Civil Air Patrol

Aerospace Engineering

 Aerospace engineers design, build, and test airframes ranging from personal aircraft to jet fighters, military missiles to Space Shuttles. They also supervise the ongoing production aerial vehicles, identify and mitigate structural defects, and develop maintenance procedures to make sure designed systems function reliably for as long as possible. There are two customarily recognized sub-disciplines associated with aerospace engineering; aeronautical engineers work on aircraft that are meant to fly within Earth’s atmosphere, and astronautic engineers deal specifically with spacecraft used to travel into orbit and throughout the solar system. Aerospace engineering was negatively affected by cuts in military expenditures at the end of the Cold War, but recent years have seen an increase in demand for aerospace engineers.

Aerospace Engineer Responsibilities

Aerospace engineers in the United States tend to work for large aerospace focused companies in the vein of Boeing, Lockheed-Martin, and Northrop-Grumman. In addition, they are often found working for government agencies; such as the Federal Aviation Administration (FAA) and the North American Space Administration (NASA). Such government engineers are responsible for developing and maintaining safety procedures that affect aircraft across the United States, as well as performing research and development on new technologies related to aerospace. The Jet Propulsion Laboratory in California is one research focused organization dedicated to developing new aerospace technology. Aerospace engineers are also in demand in foreign locales, and are employed by companies ranging from European Aeronautic Defense and Space Company (EADS) in Europe, the European Space Agency (ESA), and the famous Mikoyan Gurevich (MiG) and Sukhoi design bureaus in Russia.

Aerospace engineers work as specialized mechanical engineers, operating in design teams to research and construct airframes optimized to function according to certain customer demanded specifications. For example, an aerospace engineer working for Boeing may be responsible for analyzing the aerodynamic properties of the wing on a modified jet fighter airframe being prepped for export. This aerospace engineer will conduct mathematical modeling of the airflow over the wing using a computer engineering program, and utilize highly sensitive lasers to cut a wooden mock-up of the wing according to the optimum configuration predicted by the program. The aerospace engineer will then take the mock-up into a wind tunnel to test the properties of the airflow around the wing, and then analyze the results to determine its suitability for the project.

Aerospace engineers will work on every part of an aircraft or space vehicle, operating in teams to come up with the best overall design that meets the needs of the customer. Once a design is determined to be optimal, a prototype will be constructed under the instruction of the aerospace engineers responsible for the design. The prototype will be tested and analyzed, and its design refined to optimize performance. The aerospace engineers will continue to work on the aircraft even when it is in production, designing performance upgrades and remedying design defects that occur in production models.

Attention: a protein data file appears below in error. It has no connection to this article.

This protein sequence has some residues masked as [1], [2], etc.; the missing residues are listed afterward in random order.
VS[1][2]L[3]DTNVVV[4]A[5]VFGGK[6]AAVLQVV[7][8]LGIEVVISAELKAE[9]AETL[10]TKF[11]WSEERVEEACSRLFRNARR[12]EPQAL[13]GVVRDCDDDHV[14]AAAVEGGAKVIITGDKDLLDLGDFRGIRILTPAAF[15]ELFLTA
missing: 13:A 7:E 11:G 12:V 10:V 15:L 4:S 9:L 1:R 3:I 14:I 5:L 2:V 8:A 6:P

Aerospace engineers following engineering methods and the general model of research, design, then test for any aerospace component in a new aircraft or spacecraft, including navigation, cargo, and engine systems.

The Boeing Aircraft Company states that the “Desired attributes of a Boeing engineer” are as follows:

  • A good understanding of engineering science fundamentals.
    • Mathematics (including statistics)
    • Physical and life sciences
    • Information technology (far more than "computer literacy")
  • A good understanding of design and manufacturing processes.
  • A multi-disciplinary, systems perspective.
  • A basic understanding of the context in which engineering is practiced.
    • Economics (including business practices)
    • History
    • The environment
    • Customer and societal needs
  • Good communication skills.
    •  Written, oral, graphic and listening
  • High ethical standards.
  • An ability to think both critically and creatively - independently and cooperatively.
  • Flexibility. The ability and self-confidence to adapt to rapid or major change.
  • Curiosity and a desire to learn for life.
  • A profound understanding of the importance of teamwork.

Note: This is a list of basic, durable attributes into which can be mapped specific skills reflecting the diversity of the overall engineering environment in which aerospace engineers practice and operate.

Links to more information:

Job Description Aeronautical Design

Job Description Aerospace Drafting

Job Description Aeronautical Engineer

Job Description Space Scientist


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